I once was in this state...the longer you stay in bed the worse it gets. My anxiety over it made it worse. He needs to get out of bed, even if to sit in a chair (and not a recliner either) with his feet on the floor. I had too...if your son has IST inactivity can make it worse and staying in bed causes anxiety to be higher... exercise reduces adrenalin and in time will lower the heart rate but it will not happen overnight. One month in bed will take 3 months recovery...I have been there done that...I was 3 months in bed. With the help of meds possibly Beta Blockers and anti-anxiety meds. with therapy and your son will recover. My pulse was a constant 110-120... that was in January. I have been up and exercising since then...I have psychiactric therapy and physical therapy and I am in close monitoring by a cardiologist. My pulse still goes high, but now it is mostly in the 70's. But I do have more problems than IST though that I am also working through. My daughter who is 14 also suffers like me...she now runs in track.... Don't give up... if all the work ups say he is okay... help him to believe that he is okay...encourage him out of bed...a little bit to a time, a little more each day...add some really light hand weights where he can flex his muscles and have him do leg lifts while sitting...add exercise a little to a time....as for the dizziness...I got that from not used to standing...BP takes a bit to come back to normal from no exercise...de-conditioning is a nasty thing..so is anxiety. I suggest that since they found nothing out of the ordinary with a medical and cardiac workup that you have him also mentally evaluated...If he is suffering from GAD (Generalized anxiety disorder) or Panic attacks...some meds. to help calm may be the extra temporary boost that he needs. Oh... no caffine and no sugar...this has helped me and and my daughter too. Best of luck to you and your son. Don't give up, lots of love...but don't cater to him so much...Get a commode next to his bed... with a pulse of 120 he can get up and use it...each day move it farther from his bed...and get him a cane for his unsteadiness...in a week the dizziness should get less. Let us know how it is going...
He needs a table test. This is when you put him flat on a table that turns back and forth like a seesaw. It checks his ability to maintain normal BP and HR with suddeen changes in equilibrium. It sounds like he possibly has some form of SVT, such as IST as mentioned by another person. By the way, do take 120 heart rate seriously. If ignored it will later becomne 140 heart rate and then possibly higher. He is not playing you. Youy cannot fake constant increased heart rates unless you are doing drugs.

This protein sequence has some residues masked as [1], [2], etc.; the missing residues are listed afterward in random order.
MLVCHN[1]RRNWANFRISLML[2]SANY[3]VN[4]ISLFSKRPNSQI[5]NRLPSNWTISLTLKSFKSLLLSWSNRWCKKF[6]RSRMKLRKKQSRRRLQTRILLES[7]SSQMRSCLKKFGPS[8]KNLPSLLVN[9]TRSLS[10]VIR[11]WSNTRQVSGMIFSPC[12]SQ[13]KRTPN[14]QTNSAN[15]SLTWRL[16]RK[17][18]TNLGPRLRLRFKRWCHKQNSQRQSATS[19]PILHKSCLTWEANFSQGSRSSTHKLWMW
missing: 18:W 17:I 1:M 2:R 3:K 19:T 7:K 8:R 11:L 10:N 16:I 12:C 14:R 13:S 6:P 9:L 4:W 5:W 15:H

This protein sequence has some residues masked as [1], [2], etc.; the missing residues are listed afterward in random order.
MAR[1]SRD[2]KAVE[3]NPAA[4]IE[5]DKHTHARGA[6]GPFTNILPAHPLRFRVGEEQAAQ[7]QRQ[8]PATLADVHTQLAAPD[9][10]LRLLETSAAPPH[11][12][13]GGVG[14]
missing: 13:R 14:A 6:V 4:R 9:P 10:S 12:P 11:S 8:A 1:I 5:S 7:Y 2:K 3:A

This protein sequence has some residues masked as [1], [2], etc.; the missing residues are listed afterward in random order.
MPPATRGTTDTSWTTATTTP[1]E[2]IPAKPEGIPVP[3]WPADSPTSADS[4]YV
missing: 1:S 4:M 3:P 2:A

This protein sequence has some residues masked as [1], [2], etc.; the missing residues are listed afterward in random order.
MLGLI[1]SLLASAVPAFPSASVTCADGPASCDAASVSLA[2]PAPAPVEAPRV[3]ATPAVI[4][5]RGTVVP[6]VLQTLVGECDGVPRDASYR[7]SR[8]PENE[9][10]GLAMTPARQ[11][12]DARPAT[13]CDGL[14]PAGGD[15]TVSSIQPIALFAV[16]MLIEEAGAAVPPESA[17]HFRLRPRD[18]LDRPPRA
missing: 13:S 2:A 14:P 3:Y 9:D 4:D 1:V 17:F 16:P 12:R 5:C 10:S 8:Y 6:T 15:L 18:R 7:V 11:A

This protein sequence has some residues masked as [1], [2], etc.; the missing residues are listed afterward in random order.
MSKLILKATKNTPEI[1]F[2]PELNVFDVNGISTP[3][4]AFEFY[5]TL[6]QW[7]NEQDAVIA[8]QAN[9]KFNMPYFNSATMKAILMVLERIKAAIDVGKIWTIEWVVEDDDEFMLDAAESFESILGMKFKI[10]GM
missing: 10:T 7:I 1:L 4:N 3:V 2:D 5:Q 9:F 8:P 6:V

Your son needs to be on beta blockers. If you let your heart beat fast for a long period of time it will enlarge and loose the ability to pump. The tilt table test is an excellent idea. He should have some of his test repeated. Event monitors usally find the most heart problems because you wear them for 30 days. The more your son worries the more anxiety he will have and the faster his heart will beat. have him get on this forum so he can see how mwny of us have the fast heart rates the pvc's pac's all of the anoying problems with our hearts. This will help ease his anxiety to see so many that have lived so long with these kinds of problems. I do agree with most post he needs to get out of bed before he develops blood clots, NOT GOOd :( I wish you and your son all the best.
Copyright 1994-2016 MedHelp International. All rights reserved.
MedHelp is a division of Aptus Health.
This site complies with the HONcode standard for trustworthy health information.
The Content on this Site is presented in a summary fashion, and is intended to be used for educational and entertainment purposes only. It is not intended to be and should not be interpreted as medical advice or a diagnosis of any health or fitness problem, condition or disease; or a recommendation for a specific test, doctor, care provider, procedure, treatment plan, product, or course of action. Med Help International, Inc. is not a medical or healthcare provider and your use of this Site does not create a doctor / patient relationship. We disclaim all responsibility for the professional qualifications and licensing of, and services provided by, any physician or other health providers posting on or otherwise referred to on this Site and/or any Third Party Site. Never disregard the medical advice of your physician or health professional, or delay in seeking such advice, because of something you read on this Site. We offer this Site AS IS and without any warranties. By using this Site you agree to the following Terms and Conditions. If you think you may have a medical emergency, call your physician or 911 immediately.